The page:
Posts tagged “UNNA”.

Updates, uploads coming to UNNA

August 27th, 2010

UNNA updates

The United Network of Newton Archives, or UNNA, is looking at clearing the cobwebs and hosting new Newton-related software after long last.

Morgan Aldridge, UNNA wrangler since 2007, gave the above hint on Twitter – a sneak peek at the Recent Additions page. It shows the latest 25 uploads to UNNA through a moderated database, says Morgan.

“Any new files uploaded and existing files that have new descriptions added get added to a moderation queue,” he said in an e-mail. “If it’s just a description, it’s just a matter of tweaking and approving the description. If it’s also a new upload, the moderation tools support publishing the file to the final destination as well.”

The previous UNNA moderator, Victor Rehorst, stopped taking new UNNA submissions in 2004, and then handed off UNNA’s hosting to Morgan. Finally, he says, he’s getting around to adding new stuff to the archive.

“In the past few years a number of Newton-related sites have disappeared for good and I and others have become increasingly worried about preserving all of this data,” Morgan said. “The least I could do is get UNNA opened back up. So, a couple months ago I started moving forward.”

Between some detective work, trying to figure out how Victor managed all the data, and some version control issues, Morgan plunked away at the project a few hours at a time. Now the Recent Additions page is his way of testing out the uploading and moderating tools. UNNA has preserved Newton sites along the way.

The idea is to keep the Newton software and sites in a downloadable vault to keep it from vanishing. As I’ve found, more and more Newton sites are disappearing. The same can be said for software: companies go out of business, people move (or die), computers crash.

Morgan says he doesn’t get a whole lot of submissions these days, but new entries trickle in every few months. Mostly, he says, Newton users have expressed “discomfort with the state of UNNA.” So he’s going to start fixing that. One of the first new entries: Brian Parker of Sealie Computing is submitting full versions of his NewtChat, NewtGlider, and MathFaster packages, and mirrors of the web pages.

“He’s still looking to see if he has the NewtGlider source code and such, but I’m already happy to have this work preserved,” Morgan said.

UNNA is an indispensable resource for any Newton user. I find packages in the archives that I try out just for fun, and Newton Poetry has only been possible through a lot of that old software. It’s great to hear we’ll be getting some new stuff up and available for download.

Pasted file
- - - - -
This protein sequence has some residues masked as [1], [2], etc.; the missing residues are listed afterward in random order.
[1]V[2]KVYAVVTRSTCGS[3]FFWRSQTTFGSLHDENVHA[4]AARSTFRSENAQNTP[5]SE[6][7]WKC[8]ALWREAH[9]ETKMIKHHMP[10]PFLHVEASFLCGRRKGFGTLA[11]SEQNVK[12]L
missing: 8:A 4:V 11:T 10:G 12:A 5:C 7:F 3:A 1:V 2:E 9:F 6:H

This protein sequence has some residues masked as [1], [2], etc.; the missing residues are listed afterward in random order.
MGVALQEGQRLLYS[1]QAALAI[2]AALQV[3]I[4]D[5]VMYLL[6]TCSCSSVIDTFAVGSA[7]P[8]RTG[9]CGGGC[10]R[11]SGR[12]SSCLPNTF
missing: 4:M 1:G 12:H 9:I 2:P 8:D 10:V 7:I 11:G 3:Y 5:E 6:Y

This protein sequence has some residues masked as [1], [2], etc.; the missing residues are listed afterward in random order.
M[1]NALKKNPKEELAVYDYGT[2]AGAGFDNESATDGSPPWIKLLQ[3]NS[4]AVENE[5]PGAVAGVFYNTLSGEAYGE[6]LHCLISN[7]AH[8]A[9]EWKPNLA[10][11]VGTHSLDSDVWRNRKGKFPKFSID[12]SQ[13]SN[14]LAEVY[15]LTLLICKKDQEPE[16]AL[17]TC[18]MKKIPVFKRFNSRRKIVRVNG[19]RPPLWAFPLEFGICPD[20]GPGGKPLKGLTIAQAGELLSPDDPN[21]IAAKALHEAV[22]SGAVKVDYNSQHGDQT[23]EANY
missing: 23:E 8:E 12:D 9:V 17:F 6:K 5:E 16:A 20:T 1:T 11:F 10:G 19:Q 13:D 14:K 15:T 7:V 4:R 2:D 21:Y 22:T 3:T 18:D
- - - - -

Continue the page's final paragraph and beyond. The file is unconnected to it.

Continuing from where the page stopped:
[Via UNNA on Twitter. Follow Morgan's own Twitter stream, while you're at it.]

For Newton users, UNNA is our App Store

January 21st, 2010

While the original iPhone was a hit, some would say the success came when Apple offered the App Store – a one-stop shop for everything from games to to-do applications.

The Newton never had such a place. In the ’90s, if you wanted a Newton app, you could either get it in a box, or as shareware, with some software developers offering their wares on the web. But there was no encyclopedic interface for app shopping.

In later years, however, the United Network of Newton Archives (UNNA) has served as a modern day app store for Newton owners. Here you’ll find most of the available Newton apps in one easy-to-browse site (complete with eWorld icons). It’s an organized database that makes finding an app easy. Instead of hunting down an obscure app, you can visit UNNA and probably find what you need.

There are other sources for Newton software, sure. But UNNA offers the most App Store-like interface for Newton apps.

That got me thinking. With all the comparison between the rumored tablet and the MessagePad, how closely could UNNA offerings match what Apple’s App Store offers? Discounting iPhone social media, photo, or video apps, where do UNNA and the App Store reach agreement?

More simply, what can you find in the App Store that you can also find in the Newton app world?

Here’s what I found.

NewtORhythm

Interested in mapping our your biorhythm cycles? You shop around on the App Store, or you could check out NewtORhythm for your MessagePad or eMate. These apps are for plotting your physical, intellectual, and emotional…uh…potency (?) on any given day based on your birthdate. NewtORhythm would be more helpful if it labeled the plot lines (or if the Newton could handle color), but you get what you get.

The App Store offers plenty of GPS apps, now that iPhones contain a GPS receiver, but so can the Newton with a few add-ons. App-wise, look for GPSView, a landscape-only app that works with a DeLORME Tripmate.

GuitarTuner

For musicians, the App Store offers everything from metronomes to chromatic tuners. On the Newton, you need a good ear for Guitar Tuner, a “Simple wave based guitar tuner that plays individual samples of a guitar in standard EADGBe tuning.” No fancy dropped-D tuning, but if you want to tune a guitar you haven’t touched in a while (I’m guilty of this), Guitar Tuner is a useful app.

NewtGrocery

The App Store has no shortage of list management apps, including grocery list apps that help organize your next trip to the supermarket. The Newton comes with its own default to-do list app, but for food you can use Newt Grocery. There are other list management apps, like the (originally-named) Lists, so you can find something you prefer.

For the weekend chemist, the App Store features plenty of affordable periodic table apps (and games) to satisfy your inner iodine. Periodic Table for Newton OS 1.x devices.

Power Translator

Parlais Parlez vous Francais? Non? iPhone language translator apps are great for traveling overseas or in your nearest city’s Chinatown. The Newton has Power Translator, with 60,000 words in English, Spanish, German, French and Italian. You can even add and alter words in Power Translator’s dictionary – great for foreign language students looking for a more colorful vocabulary.